Let’s talk about infographics! Infographics are great way to get a message across with visual interest. I especially like to use infographics when I teach library instruction classes. I find that if I can give my students handouts highlighting the key points of our discussion, they pay more attention and are more interactive throughout the class. I suspect this is because they aren’t frantically trying to write down everything I say. I’ve also learned that it’s important how the information is presented. When I first began teaching instruction classes, I gave my students WAY too much information. Trust me, they aren’t going to read a packet full of library information. They might even leave it sitting on the table when they leave. (Ouch!) However, they will almost always take a cool infographic with them.
If you’ve read my past posts, you probably know I’m a huge fan of Canva. Canva is my “go to” when it comes to anything graphic design related. It’s easy for me, a non-designer, to create a great looking graphic with this program. Simply choose the infographic template option and start designing.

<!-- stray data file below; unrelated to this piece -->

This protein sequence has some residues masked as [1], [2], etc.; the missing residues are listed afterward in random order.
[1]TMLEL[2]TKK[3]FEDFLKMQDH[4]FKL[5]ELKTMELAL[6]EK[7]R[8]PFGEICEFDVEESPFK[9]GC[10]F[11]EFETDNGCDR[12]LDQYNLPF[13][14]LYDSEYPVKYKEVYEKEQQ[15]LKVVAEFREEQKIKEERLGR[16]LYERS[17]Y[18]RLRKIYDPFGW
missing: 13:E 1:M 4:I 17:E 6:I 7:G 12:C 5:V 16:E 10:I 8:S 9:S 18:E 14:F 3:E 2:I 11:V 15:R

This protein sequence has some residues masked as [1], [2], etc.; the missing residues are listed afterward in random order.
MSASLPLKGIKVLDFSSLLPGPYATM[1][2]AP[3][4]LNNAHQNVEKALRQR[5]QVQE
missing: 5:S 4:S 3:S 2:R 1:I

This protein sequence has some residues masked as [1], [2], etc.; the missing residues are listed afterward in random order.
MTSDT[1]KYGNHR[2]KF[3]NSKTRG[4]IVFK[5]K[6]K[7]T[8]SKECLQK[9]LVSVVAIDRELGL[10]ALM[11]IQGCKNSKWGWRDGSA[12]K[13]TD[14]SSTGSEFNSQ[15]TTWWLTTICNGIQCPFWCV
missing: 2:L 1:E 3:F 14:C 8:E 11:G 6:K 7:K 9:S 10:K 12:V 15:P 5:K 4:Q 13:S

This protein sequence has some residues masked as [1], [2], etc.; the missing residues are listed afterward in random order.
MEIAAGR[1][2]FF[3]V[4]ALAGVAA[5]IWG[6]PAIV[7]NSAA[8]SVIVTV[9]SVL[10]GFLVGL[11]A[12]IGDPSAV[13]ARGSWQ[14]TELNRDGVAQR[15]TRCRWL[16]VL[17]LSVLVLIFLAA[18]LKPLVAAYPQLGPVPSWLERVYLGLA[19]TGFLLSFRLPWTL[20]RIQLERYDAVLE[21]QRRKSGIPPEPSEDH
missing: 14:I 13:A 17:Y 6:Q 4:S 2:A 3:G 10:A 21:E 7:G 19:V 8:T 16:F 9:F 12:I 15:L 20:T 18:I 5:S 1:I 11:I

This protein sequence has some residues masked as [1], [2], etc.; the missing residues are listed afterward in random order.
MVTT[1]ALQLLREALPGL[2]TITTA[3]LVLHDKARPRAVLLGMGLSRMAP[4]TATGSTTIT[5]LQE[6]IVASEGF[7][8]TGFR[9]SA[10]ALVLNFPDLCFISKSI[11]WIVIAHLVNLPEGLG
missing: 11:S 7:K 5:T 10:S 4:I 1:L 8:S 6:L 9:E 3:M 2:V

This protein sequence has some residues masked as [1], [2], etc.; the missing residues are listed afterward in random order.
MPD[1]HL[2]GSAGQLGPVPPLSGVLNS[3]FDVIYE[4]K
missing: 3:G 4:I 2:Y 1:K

I’ll mention a couple more options for you if you’re ready to create your first infographic: Piktochart and Venngage. Piktochart is specifically made for the design of infographics, meaning you can get a little more sophisticated with your layout than with Canva. You can sign up for free and accomplish just about anything you’d like in a graphic. Their support and tutorials are fantastic, and I can’t really tell you anything they haven’t already covered. I suggest you just jump right in and get your feet wet. Here’s a quick overview of their product. Once you start playing around, you’ll notice the layout is very similar to Canva.
Another popular infographic tool is Venngage. I actually like this tool a bit more than Piktochart, mostly because you have access to more templates (and also graphics published by the community of users) with the free account than with the others. It is a more robust tool than Canva or Piktochart, and the layout is quite intuitive. You can even make your graphic interactive if it’s being made for a website or blog post, which I think has the potential to be very cool for libraries. Here’s a great tutorial for getting started with Venngage. When you create your account with both Piktochart and Venngage, it will ask you about your role within your organization, and librarian is actually an option. This tells me many of you are already using these tools, and that’s awesome!